“Do mother cats get sad when their kittens leave?” is the common concern of all cat owners. If you are moving the kittens of your pet for any legit reason—e.g., finding them a new, better home—after they have stayed with their mother for long enough, you are only assisting the natural process. But, after all, it is a matter of motherhood—concerns here are legit.

Do Cats Get Sad When You Take Their Kittens?

Yes, mother cats can get sad when their kittens leave and may wander around looking for their lost litter of kittens. But know that this has more to do with their nurturing instincts than their love for their offspring.

In fact, once kittens are weaned, mother cats stop thinking of their kittens as their offspring. They do recognize them as individual cats but forget their relationship with them.

A cute grey cat is sitting on the floor and looking away from the camera

How Long Do Mother Cats Remain Sad When Their Kittens Leave?

Generally, the less independent the outgoing kittens are, the more the mother cat will miss them, and vice versa.

The goal of mother cats is to make their kittens live on their own, which usually completes with the weaning of kittens. After that, the bond does not necessarily remain the same, and a decline in the mother-kitten relationship can be expected.

So, if the kittens are fully weaned, about 10 to 12 weeks old, the mother cat might remain sad only for a couple of days at max. But if the kittens were separated before weaning, the mother cat might stay sad and keep looking for her kittens for a bit longer.

Whatever the case is, mother cats do not remain sad indefinitely. As soon as the scent of the kittens vanishes, the mother cat completely forgets about her offspring.

How to Know If a Mother Cat Is Sad Due to Separation from Kittens?

If your cat begins showing signs of depression right after her kittens leave, there is a high probability that she is missing her children. Though some cats might be good at concealing, the following signs indicate that your cat is depressed:

Is It Cruel to Separate a Mother Cat From Her Kittens?

No. It is not cruel to separate a mother cat from her kittens if the latter kittens are mature enough to survive on their own, i.e., they have reached the age of at least 12 weeks. However, if the kittens are too young to survive on their own or if it is difficult for them to adapt to any other means of sustenance except for their mother’s milk, they will face a hard time which could be akin to cruelty.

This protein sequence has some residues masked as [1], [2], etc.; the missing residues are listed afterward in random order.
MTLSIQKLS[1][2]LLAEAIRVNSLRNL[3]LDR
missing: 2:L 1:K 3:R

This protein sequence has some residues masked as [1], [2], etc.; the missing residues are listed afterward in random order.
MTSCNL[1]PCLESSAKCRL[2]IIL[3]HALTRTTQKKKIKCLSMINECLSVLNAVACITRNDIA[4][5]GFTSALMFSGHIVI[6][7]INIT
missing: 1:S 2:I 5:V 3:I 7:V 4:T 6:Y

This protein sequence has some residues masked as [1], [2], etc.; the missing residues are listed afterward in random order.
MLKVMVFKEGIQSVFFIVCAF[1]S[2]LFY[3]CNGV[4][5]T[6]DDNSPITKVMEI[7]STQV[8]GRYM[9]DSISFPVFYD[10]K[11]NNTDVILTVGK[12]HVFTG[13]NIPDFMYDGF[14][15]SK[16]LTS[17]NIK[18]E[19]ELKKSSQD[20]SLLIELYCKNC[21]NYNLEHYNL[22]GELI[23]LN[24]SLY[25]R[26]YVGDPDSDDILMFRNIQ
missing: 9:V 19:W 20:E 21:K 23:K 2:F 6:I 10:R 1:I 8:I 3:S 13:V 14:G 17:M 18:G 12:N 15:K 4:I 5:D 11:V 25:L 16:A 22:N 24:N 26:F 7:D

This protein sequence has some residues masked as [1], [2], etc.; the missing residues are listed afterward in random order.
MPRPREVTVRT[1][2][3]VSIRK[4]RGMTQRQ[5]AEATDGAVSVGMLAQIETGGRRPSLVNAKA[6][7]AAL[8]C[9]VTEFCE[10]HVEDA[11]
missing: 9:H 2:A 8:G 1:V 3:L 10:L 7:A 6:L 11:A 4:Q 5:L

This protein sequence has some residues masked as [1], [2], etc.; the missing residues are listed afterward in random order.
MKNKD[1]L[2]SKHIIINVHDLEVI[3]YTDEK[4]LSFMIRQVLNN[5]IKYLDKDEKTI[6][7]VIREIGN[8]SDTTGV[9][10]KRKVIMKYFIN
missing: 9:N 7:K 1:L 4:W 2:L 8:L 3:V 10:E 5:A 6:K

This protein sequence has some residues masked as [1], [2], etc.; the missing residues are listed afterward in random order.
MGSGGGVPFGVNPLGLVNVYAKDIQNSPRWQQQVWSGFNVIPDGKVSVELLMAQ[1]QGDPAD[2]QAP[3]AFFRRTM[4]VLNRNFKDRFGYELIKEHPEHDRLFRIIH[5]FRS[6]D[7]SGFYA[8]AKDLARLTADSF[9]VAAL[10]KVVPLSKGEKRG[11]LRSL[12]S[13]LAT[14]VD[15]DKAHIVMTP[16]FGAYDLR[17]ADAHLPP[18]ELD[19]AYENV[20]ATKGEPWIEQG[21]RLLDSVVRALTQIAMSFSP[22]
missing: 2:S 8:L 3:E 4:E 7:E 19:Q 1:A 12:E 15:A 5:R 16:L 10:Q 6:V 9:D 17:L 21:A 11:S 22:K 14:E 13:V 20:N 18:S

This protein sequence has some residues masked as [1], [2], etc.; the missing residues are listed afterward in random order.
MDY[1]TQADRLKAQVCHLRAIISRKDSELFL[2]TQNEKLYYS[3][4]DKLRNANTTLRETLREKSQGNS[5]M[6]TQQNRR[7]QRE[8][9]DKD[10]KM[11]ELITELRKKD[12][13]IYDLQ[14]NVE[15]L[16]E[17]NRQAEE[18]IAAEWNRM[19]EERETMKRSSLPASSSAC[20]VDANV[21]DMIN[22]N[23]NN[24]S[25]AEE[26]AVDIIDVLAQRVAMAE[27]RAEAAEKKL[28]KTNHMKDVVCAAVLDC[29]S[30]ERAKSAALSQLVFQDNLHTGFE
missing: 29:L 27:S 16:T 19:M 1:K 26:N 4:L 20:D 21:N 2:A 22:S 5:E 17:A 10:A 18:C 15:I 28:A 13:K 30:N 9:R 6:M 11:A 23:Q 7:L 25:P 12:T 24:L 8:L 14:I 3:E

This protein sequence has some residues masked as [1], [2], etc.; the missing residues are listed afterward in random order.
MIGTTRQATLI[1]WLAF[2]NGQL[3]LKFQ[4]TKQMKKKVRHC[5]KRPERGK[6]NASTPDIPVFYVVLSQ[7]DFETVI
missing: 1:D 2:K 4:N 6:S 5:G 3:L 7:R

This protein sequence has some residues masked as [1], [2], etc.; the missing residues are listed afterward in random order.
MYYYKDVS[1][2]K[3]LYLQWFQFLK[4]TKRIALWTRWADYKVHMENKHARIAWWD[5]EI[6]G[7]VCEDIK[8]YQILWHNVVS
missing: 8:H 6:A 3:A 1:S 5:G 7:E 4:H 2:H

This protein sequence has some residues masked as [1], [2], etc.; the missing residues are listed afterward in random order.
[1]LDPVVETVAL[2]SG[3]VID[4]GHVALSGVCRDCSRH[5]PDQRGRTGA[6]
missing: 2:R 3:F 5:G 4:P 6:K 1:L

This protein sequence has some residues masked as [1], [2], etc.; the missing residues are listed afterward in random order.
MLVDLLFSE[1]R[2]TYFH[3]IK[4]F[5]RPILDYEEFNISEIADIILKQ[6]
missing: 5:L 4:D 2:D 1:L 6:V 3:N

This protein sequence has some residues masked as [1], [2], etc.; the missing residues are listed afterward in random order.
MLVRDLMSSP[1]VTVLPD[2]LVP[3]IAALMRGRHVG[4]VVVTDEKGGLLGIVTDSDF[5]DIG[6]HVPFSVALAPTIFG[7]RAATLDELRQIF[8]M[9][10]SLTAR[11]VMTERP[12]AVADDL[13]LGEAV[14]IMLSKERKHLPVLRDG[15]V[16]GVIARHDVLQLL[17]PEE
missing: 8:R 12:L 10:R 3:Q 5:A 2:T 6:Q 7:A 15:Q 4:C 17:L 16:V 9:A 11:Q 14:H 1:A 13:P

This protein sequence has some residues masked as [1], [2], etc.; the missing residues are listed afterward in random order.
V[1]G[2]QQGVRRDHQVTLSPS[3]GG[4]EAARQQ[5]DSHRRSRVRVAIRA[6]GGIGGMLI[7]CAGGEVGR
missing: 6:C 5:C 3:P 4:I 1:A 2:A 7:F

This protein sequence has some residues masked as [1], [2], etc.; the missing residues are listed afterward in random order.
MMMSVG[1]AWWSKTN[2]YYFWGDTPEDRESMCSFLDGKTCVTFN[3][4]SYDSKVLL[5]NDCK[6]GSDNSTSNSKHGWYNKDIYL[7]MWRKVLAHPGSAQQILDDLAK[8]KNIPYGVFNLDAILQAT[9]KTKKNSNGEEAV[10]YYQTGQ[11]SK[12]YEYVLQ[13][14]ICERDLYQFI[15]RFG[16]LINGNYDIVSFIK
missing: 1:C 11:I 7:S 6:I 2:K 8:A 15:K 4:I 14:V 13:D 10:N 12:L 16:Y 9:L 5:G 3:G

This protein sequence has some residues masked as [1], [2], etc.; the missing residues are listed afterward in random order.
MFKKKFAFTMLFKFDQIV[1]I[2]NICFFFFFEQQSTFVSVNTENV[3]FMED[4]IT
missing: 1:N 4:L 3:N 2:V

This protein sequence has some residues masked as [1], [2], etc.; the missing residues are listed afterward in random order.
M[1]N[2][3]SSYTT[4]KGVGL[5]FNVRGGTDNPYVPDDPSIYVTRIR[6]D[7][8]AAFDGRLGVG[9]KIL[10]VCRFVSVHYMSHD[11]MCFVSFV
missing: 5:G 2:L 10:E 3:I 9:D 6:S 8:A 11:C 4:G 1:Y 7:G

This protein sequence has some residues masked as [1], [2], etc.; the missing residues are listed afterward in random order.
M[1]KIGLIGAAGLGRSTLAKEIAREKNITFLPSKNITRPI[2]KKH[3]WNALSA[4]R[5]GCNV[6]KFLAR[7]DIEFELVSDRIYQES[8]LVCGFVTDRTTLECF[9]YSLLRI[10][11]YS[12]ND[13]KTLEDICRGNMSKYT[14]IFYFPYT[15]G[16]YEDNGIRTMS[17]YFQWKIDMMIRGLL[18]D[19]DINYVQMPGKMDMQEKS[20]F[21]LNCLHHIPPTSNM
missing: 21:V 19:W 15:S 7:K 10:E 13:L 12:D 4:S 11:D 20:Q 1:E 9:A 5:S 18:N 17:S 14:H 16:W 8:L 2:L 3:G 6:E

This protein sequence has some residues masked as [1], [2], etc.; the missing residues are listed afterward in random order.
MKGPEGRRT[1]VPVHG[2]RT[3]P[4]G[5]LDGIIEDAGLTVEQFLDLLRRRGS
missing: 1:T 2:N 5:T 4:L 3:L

Mother Cat lying sad on the floor after being separated from her kittens

How to Help a Mom Cat After Kittens Are Gone?

You can adopt a few comforting methods to bring the mother cat to ease, mainly:

Why Do Cats Forget Their Kittens?

While it may seem cold that mother cats forget their offspring so easily, it is natural. They are wired to forget their kittens—even if kittens remain with their mother, she will forget her relationship with them a little after they are weaned.

The ‘forgetting process’ kicks in as soon as the kittens are separated from their mother. Mother cats remember their litter through their scent—when the scent is gone for a longer period, they have a hard time identifying their young ones, leading to an almost complete erase of the memory.

Another factor that might contribute to this process is the fact that cats have short-term memory. Various research studies claim that adult cats do not remember any event past 16 hours. However, if the mother cat is somewhat young, she will have a longer-lasting memory.


Mother cats can get sad when their kittens leave. However, after mourning for a few days, they tend to forget about their young ones and move on with their lives. Cats express their feelings through different means, most commonly through body language and vocalizations.

Frequently Asked Questions

If You Touch a Kitten Will the Mother Reject It?

Mother cats have strong nurturing instincts and do not reject their kitten just because a human touched them. However, to ensure the protection of her kittens, the mother cat might move the kittens to a safe place.

Why Do Cats Abandon Their Kittens?

Mother cats have strong nurturing instincts and do not usually abandon their kittens, but if they do so, it usually happens within the first 24 hours after birth. Here are some reasons why they might do so:

  1. The kitten has an illness or a deformity. So, the mama cat might reject it to protect other kittens in the litter.
  2. Mama cat is confused and traumatized and does not know how to take care of kittens.
  3. Mama cat is sick and unable to take care of kittens.
  4. A large litter size may also make mama cats reject one or more kittens because there is not enough milk to feed them all.

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